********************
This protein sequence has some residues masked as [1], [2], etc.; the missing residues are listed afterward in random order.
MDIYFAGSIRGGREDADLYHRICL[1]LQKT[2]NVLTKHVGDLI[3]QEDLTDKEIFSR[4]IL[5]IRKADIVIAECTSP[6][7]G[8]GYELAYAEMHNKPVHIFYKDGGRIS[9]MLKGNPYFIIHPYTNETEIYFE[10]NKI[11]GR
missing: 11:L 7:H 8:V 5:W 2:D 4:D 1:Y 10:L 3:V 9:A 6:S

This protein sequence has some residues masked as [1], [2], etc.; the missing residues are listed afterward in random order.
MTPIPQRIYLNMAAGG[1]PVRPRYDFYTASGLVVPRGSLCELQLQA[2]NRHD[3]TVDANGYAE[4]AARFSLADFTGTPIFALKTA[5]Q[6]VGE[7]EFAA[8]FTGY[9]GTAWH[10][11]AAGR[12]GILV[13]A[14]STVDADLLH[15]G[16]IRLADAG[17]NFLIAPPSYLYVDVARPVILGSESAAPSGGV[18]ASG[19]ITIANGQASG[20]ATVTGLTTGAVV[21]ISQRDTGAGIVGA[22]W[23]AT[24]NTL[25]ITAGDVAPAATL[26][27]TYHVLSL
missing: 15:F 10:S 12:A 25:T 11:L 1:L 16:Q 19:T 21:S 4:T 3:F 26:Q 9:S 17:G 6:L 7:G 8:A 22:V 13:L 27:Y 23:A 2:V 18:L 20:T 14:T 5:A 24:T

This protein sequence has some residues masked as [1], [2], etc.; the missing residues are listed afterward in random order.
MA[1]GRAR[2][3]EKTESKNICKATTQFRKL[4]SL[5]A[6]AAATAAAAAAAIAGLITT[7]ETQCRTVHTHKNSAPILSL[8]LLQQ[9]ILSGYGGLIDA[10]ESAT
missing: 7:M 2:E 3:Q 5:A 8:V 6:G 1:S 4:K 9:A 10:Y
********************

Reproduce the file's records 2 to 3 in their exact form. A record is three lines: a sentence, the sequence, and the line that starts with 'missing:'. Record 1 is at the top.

This protein sequence has some residues masked as [1], [2], etc.; the missing residues are listed afterward in random order.
MTPIPQRIYLNMAAGG[1]PVRPRYDFYTASGLVVPRGSLCELQLQA[2]NRHD[3]TVDANGYAE[4]AARFSLADFTGTPIFALKTA[5]Q[6]VGE[7]EFAA[8]FTGY[9]GTAWH[10][11]AAGR[12]GILV[13]A[14]STVDADLLH[15]G[16]IRLADAG[17]NFLIAPPSYLYVDVARPVILGSESAAPSGGV[18]ASG[19]ITIANGQASG[20]ATVTGLTTGAVV[21]ISQRDTGAGIVGA[22]W[23]AT[24]NTL[25]ITAGDVAPAATL[26][27]TYHVLSL
missing: 15:F 10:S 12:A 25:T 11:L 1:L 16:Q 19:T 21:S 4:T 3:F 26:Q 9:S 17:G 6:L 7:G 8:A 22:V 13:L 27:Y 23:A 2:V 18:L 20:T 14:T 5:A 24:T

This protein sequence has some residues masked as [1], [2], etc.; the missing residues are listed afterward in random order.
MA[1]GRAR[2][3]EKTESKNICKATTQFRKL[4]SL[5]A[6]AAATAAAAAAAIAGLITT[7]ETQCRTVHTHKNSAPILSL[8]LLQQ[9]ILSGYGGLIDA[10]ESAT
missing: 7:M 2:E 3:Q 5:A 8:V 6:G 1:S 4:K 9:A 10:Y